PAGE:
The other issue is the definition of the word community. People view local and community in different ways (it could be just wanting to know what’s going on at the pub and the train station or everything including school notices, GP notices, Council, etc).

    We are attempting to tackle the issue by giving the users the ability to create the view of local that they want, the information streams of their choice, local your way.

    With digital exclusion, most people have phones, setting up alerts and the ability to post information via SMS will open doors for more people to not have to go an internet cafe.

    But I do understand that there will always be a percentage of users that don’t use any such technology, which is why I see this as not a solution to replace current systems but rather to enhance what is currently in place, allow others to start discussing their local issues and perhaps do something about it.

  10. “You’d want to sort out digital exclusion issues first – there’s lots of great stuff you can do with the internet but it shouldn’t be at the expense of people who don’t have (or don’t want) access to it.”


    However I do like the idea of sending an rss note to everyone in my street that I’ve run out of eggs and the shop’s shut, so could anyone lend me a couple.

  11. Benjamin,

    I totally agree with what you are saying. We are currently living in a “social networking boom” and to a lesser degree, Location Intelligence, which is growing experientially. Combining the two is starting to emerge in certain areas but is in its infancy. I work for a cutting edge LI company, and we are doing some truly amazing things with Google maps; far beyond simply putting pins on a map.

    We can now take numerous and complex data sets and enable a genuine search and mapping functionality to it. However, the question is; how do you empower local people with local issues and information to properly utilise such capabilities?

    I live in a small village in Northants, and I rarely know much about what is going on. Now I concede that this is my own fault to a certain extent as, like a lot of people, I spend most of my time either working, or spending precious moments with my little boy. I therefore, have no time (or feel I have no time) to actually meet and form relationships with my small community. I get the usual paper based things through the door such as local news letter run by the Rector, notice of a fund raising event, a few people promoting a manual service they can provide etc. So, when I can I leave a few bin bags of unwanted clothes, toys and the like. I feel, due to my so hectic lifestyle, that is enough. However, it really isn’t, and I feel it would be great if I could, in this day and age, be electronically informed of all the important things that are going on in my village.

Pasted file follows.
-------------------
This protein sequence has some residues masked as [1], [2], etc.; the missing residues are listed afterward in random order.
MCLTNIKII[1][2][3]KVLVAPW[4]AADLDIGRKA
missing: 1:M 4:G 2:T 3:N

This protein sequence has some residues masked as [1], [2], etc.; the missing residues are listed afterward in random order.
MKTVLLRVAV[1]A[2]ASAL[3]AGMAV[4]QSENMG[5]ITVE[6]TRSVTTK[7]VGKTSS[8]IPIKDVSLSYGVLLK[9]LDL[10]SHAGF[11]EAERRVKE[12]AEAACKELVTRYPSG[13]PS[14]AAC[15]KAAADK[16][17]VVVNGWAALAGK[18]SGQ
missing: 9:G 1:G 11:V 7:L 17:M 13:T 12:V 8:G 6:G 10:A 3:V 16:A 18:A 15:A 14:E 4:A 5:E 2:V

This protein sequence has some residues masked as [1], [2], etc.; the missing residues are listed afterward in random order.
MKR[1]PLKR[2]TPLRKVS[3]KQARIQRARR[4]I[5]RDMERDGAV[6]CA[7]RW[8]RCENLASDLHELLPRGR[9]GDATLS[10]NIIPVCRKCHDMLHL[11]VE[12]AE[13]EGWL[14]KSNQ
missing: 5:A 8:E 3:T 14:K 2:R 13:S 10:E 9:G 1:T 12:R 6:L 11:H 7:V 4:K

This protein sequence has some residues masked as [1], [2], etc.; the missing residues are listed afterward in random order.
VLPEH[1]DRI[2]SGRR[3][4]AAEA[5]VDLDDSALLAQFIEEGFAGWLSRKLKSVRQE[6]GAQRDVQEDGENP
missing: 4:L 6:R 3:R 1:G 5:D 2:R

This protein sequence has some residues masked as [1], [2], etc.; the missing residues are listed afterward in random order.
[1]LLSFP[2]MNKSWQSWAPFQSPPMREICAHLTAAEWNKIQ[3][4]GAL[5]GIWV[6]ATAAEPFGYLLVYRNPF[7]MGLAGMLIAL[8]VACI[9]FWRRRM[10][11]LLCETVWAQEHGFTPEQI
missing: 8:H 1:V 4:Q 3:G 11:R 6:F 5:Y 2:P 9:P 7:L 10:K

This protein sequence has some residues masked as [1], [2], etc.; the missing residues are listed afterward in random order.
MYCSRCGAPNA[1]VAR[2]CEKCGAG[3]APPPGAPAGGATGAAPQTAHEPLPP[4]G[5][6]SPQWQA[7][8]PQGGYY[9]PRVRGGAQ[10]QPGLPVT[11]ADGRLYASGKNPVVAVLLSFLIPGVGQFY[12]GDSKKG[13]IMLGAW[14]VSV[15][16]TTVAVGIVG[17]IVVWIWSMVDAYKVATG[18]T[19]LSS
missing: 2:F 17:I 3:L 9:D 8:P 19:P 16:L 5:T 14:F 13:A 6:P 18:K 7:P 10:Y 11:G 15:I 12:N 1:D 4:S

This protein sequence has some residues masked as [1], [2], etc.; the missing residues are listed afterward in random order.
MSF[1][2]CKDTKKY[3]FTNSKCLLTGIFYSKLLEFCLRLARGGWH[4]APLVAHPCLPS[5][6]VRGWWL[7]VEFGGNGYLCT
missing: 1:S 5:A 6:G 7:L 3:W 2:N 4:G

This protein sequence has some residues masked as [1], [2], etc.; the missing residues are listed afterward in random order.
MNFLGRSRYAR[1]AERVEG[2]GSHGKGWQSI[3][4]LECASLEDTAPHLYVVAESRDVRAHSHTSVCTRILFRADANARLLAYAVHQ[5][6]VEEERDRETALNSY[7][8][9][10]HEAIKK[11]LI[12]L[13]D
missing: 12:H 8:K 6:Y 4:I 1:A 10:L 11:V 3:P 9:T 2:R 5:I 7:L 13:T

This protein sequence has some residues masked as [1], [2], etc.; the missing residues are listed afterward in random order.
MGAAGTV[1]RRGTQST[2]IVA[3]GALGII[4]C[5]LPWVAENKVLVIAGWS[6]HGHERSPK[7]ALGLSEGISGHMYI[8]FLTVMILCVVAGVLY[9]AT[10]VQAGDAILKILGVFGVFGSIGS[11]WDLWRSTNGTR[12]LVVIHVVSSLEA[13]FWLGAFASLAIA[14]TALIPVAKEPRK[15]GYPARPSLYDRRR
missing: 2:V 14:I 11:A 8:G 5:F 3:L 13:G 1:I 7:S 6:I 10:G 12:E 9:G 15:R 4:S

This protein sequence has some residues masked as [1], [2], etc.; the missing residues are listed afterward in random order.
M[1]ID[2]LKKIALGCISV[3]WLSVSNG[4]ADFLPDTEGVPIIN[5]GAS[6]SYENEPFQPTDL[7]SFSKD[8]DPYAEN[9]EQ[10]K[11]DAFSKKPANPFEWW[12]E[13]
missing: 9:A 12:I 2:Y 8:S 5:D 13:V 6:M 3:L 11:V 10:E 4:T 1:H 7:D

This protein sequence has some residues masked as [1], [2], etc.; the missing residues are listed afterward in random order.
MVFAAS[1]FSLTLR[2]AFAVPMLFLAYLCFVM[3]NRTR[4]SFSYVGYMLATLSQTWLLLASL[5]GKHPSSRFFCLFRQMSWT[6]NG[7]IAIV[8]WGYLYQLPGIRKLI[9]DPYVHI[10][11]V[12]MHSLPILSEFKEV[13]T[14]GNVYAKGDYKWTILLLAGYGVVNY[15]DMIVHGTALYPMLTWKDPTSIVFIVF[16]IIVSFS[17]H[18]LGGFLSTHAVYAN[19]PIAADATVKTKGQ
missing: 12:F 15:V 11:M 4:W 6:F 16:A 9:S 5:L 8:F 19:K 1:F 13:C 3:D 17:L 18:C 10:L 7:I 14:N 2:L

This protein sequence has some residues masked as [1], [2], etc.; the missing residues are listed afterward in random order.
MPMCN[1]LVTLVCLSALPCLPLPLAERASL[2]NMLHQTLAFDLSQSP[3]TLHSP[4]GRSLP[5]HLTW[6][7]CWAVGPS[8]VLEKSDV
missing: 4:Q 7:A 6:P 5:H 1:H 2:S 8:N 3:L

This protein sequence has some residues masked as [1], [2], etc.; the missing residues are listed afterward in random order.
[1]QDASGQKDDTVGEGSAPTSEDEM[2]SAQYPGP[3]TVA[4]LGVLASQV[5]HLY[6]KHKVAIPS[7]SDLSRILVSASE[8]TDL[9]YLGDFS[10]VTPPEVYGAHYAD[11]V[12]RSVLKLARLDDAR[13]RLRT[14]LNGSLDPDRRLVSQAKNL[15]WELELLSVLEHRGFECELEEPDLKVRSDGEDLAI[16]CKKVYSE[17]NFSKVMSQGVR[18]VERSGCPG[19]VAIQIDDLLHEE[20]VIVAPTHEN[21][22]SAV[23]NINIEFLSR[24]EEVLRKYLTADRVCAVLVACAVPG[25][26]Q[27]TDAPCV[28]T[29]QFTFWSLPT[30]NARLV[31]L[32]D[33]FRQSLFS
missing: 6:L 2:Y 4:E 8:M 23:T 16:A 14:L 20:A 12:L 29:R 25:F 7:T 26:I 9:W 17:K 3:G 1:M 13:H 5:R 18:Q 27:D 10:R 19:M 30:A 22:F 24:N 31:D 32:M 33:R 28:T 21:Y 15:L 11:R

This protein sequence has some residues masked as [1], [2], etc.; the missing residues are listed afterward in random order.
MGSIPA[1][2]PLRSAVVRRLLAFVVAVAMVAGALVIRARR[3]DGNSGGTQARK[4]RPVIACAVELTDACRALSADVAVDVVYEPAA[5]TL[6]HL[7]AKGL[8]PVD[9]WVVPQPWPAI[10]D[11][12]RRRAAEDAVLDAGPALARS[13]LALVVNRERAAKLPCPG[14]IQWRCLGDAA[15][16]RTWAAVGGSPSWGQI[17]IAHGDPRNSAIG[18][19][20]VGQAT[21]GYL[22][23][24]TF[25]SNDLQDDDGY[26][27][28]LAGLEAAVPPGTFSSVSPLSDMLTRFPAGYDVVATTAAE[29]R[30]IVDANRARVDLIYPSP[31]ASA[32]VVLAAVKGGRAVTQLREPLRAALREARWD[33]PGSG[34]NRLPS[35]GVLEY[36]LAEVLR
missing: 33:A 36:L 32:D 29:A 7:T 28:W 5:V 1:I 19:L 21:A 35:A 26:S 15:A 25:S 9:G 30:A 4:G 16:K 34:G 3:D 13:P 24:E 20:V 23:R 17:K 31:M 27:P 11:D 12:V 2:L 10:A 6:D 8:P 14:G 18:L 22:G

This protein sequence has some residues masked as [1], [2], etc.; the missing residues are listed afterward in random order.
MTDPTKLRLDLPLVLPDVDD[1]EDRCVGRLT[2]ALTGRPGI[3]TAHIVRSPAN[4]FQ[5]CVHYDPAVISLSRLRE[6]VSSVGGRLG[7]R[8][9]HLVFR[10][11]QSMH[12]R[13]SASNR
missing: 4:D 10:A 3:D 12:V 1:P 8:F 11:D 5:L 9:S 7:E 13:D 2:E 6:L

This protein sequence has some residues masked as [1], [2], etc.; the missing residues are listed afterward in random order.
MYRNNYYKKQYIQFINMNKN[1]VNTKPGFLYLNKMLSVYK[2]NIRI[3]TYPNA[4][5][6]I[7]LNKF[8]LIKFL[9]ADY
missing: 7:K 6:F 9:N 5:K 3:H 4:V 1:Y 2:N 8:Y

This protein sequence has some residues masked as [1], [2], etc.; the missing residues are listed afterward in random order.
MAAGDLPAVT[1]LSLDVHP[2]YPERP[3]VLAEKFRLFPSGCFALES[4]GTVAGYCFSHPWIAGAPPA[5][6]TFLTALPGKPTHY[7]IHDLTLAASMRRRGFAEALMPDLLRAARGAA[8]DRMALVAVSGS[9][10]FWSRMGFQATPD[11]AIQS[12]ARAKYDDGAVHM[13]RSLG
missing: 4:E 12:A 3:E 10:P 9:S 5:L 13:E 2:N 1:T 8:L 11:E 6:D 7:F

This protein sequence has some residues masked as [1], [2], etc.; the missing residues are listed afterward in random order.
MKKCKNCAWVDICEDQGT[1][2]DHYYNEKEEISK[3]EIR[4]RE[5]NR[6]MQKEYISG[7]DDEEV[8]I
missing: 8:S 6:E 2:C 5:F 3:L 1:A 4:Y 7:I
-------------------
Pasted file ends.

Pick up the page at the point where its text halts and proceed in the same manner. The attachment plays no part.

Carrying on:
So, how could a LI based information portal help me? Firstly, and this is just thinking off the top of my head, I could have an online calendar of all upcoming events. Secondly, I notice many cars who leave the village at about the same time as me, most of which go in the same direction, and in fact some of which I have noticed go to within 800 yards of where I work, could we share the ride?

    To summarise, I think what I am saying is; we could enhance the current growth in “social networking”, to include Location Intelligence, this could include:

    local news letters
    particular local events ( my village recently had a “church tidy up” asking for volunteers to cut, mow, dust, Hoover and polish etc)
    Walk or car share for school runs
    Share cars to work (being a village, most people either go to one of two nearest towns or the train station for London)
    Things for sale..or free…(I have things I give away to freecycle, would be good to give to someone in village)

    etc etc,

    anyway, just some thoughts.

  12. I had some experience of a neightbourhood email group as chair of a communiy association a couple of years ago. It worked extremely well, supplementing our monthly meetings with a wider group of people who just wanted to stay in the loop.
    It spawned a running group, and dance group and a gardening group and is still going strong.
    A constant theme with such things is: how do you move from virtual to real world activities? And how can the real world be supported by the virtual?
    We’re thinking about this again now in the context of Patient Opinion: how do you move from online feedback to better services in the real world? And how do you report those changes back onto the web?